With a summit looming almost 14,000 feet above the ocean's surface, Mauna Kea towers as the tallest mountain in the world from base to peak. This height makes it an ideal spot to build a thirty-meter telescope, a project that has been vehemently opposed by Hawaiian natives, so much so that that they blocked the road leading to the summit to prevent construction.

Protesters started lining up Wednesday last to deter crew and equipment from making it to the Mauna Kea's summit and starting work on the Thirty Meter Telescope. The road leading up to the summit was about seven miles but crew members didn't make it past 1.5 miles before turning around. They were unable to continue because large rocks were blocking the road, some of them stone altars called ahu.

The rocks have been cleared but the road to the summit remains closed until further notice. The same is true for the Mauna Kea Visitors Center.

The TMT is not the first telescope to be built on Mauna Kea but it will be the largest, allowing scientists to see further into space (up to 100 times further to be precise) than they have ever had and better study the universe. However, the addition of the telescope is feared to not only disrupt the mountain's ecosystem but will also damage the Hawaiian culture.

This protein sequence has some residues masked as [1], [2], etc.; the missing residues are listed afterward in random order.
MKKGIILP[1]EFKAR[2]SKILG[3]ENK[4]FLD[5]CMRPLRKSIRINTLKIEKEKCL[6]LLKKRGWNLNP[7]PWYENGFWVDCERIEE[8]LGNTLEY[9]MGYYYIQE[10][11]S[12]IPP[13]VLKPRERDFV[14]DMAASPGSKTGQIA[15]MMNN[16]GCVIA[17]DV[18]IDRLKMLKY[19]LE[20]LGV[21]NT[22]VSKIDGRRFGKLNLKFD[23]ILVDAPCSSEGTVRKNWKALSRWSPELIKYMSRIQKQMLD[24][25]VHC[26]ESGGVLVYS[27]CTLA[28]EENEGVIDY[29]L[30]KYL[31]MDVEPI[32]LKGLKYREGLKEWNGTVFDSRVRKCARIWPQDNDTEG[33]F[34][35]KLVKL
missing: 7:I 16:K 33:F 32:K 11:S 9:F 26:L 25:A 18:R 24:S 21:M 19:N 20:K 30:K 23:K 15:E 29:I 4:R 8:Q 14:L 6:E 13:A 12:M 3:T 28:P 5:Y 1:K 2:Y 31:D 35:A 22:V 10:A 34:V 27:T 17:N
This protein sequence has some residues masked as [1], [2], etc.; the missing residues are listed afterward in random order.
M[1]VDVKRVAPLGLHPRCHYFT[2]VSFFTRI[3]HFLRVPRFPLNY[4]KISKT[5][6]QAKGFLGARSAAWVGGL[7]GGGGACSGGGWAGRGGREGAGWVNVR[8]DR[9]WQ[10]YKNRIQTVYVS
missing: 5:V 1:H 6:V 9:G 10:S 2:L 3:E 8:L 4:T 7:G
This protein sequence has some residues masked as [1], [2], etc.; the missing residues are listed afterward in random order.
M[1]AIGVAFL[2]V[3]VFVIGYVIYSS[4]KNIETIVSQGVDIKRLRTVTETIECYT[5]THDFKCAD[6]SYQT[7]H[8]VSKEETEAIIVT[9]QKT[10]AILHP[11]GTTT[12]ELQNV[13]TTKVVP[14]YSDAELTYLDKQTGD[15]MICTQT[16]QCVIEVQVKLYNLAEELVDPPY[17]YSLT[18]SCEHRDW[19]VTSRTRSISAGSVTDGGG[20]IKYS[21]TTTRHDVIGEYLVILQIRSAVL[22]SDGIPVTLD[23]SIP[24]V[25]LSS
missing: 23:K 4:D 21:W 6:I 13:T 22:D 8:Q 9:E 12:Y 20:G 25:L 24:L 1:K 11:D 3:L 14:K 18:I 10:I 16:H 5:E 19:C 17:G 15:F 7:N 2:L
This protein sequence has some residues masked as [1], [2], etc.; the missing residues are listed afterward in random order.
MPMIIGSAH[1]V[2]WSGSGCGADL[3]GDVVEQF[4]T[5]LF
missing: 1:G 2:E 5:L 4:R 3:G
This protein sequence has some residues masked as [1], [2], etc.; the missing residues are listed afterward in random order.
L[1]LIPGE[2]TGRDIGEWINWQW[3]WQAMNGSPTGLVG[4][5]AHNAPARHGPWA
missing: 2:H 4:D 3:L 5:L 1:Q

On the one side, the TMT project will bring a lot of benefits to Hawaii, like jobs, tourism, contributions to science and $1 million every year as lease payment. But do these outweigh the potential strain the telescope will put on ecology and Hawaii's cultural heritage? Hawaiians have been debating the issue for a long time (since 1968, when plans of putting up the first telescope on the mountain was first announced) and it doesn't look like both sides are backing down anytime soon.

Today, there are now 13 telescopes on various points in Mauna Kea. Believed to be the point where the earth and the sky separated to create the heavens, the mountain is considered sacred ground, which is why it is home to over 250 shrines and burial sites. It was so sacred, in fact, that only priests and high chiefs were allowed to go up Mauna Kea. Now, construction equipment are headed towards its peak.

The TMT is just one of many research projects that pitted scientists against cultural groups. In the 1980s, a telescope was built as well on Mount Graham, a site sacred to the San Carlos Apache, in Arizona while the mid-2000s saw opposition from the Tohono O'odham nation against telescopes being built for the Kitt Peak Observatory.

Photo: Cucombre Libre | Flickr

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